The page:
• Overall, kinda "meh"; fine I suppose if you want a thin crust pie. I think I like the last 2 pies (yeast #1 and #2) better.
  • Tell you what though...THE NEXT DAY this pizza reheated better in the micro than any other EVER, and had a fresh Papa John's texture after reheating! The amazing reheatable pizza!!

Wednesday, November 11, 2009

2009 thanksgiving plan and timings

Looks like Beckey's folks and our friends Ray and Patrick are coming up for Thanksgiving.

Proposed menu:
  1. 20-22 lb roast turkey (no stuffing, stuffed with thyme, lemon, and onion)
  2. roasted garlic mashed potatoes
  3. roasted brussel sprouts with pancetta
  4. cranberry sauce
  5. gravy
  6. Beckey's family sausage stuffing
  7. green beans
  8. roasted beets
  9. yams
  10. brandied white onions
  11. pumpkin pie
Here are the actual timings for 2009 Thanksgiving

23 lb bird, 16-17min/lb, 6.1 - 6.5 hours

Night before:
  • Stuffing is made
  • Cranberry sauce is made
  • Make rosemary compound butter (2 sticks unsalted butter, about 3 tbsp fresh rosemary, 1 tbsp fresh sage)

The next day:

Preheat oven to 500F: 800am
Prep turkey: 830am
Turkey in the oven: 900am (actually, 850am)
Garlic goes in to roast: 930am
Make bacon-wrapped dates: 945p
Garlic comes out: 1130am

Set table: 200p
Peel potatoes:200p
Start potatoes in cold water: 230p
Stuffing goes in to bake: 230p
Prep brussels (wash, cut and peel): 230p

Turkey comes out to rest: 330p
Oven goes up to 425F: 330p
Start green beans: 330p
Start onions & yams: 330p
Onions & yams & beets & brussels go into oven: 345p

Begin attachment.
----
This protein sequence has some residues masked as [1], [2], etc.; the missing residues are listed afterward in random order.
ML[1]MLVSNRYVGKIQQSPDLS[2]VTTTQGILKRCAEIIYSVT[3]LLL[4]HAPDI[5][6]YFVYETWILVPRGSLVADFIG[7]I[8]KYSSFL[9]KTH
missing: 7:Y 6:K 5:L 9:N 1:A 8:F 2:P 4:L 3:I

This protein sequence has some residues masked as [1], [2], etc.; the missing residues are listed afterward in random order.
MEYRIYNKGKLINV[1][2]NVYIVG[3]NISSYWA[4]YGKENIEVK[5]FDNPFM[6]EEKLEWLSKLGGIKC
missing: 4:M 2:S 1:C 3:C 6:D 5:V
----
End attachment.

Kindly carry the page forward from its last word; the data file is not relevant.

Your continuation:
Heat soup: 400p
Make gravy: 400p
Heat rolls: 415p


  • Turned out fine! LOTS of turkey for leftovers.
  • Turkey was done in probably 5 hours! Turkey must've rested for 45min to 1 hour but was still hot and juicy. Skin was beautiful crisp and brown.
  • I really felt "in the weeds", b/c most of the production took place AFTER the turkey went in: peeling & cutting potatoes (2 person job), brussel sprouts, onions, yams, stuffing going into the oven.
  • Took about 45 minutes to do stuffing (brought it up to about 167 degrees). It was in one of those 1/2 size aluminum serving trays.
  • Gravy turned out really well; our friend Patrick really liked it.
  • It was great that our friends Ray and Patrick brought homemade butternut squash soup and pumpkin pie.
  • Fresh green beans: added to 1" of boiling water in large skillet, flipping with tongs took about 15 min, covered with foil and let sit.
  • Boiler onions: the frozen ones took longer to cook, and were tiny! Still good flavor.

Tuesday, November 03, 2009

yeast pizzas #1 & #2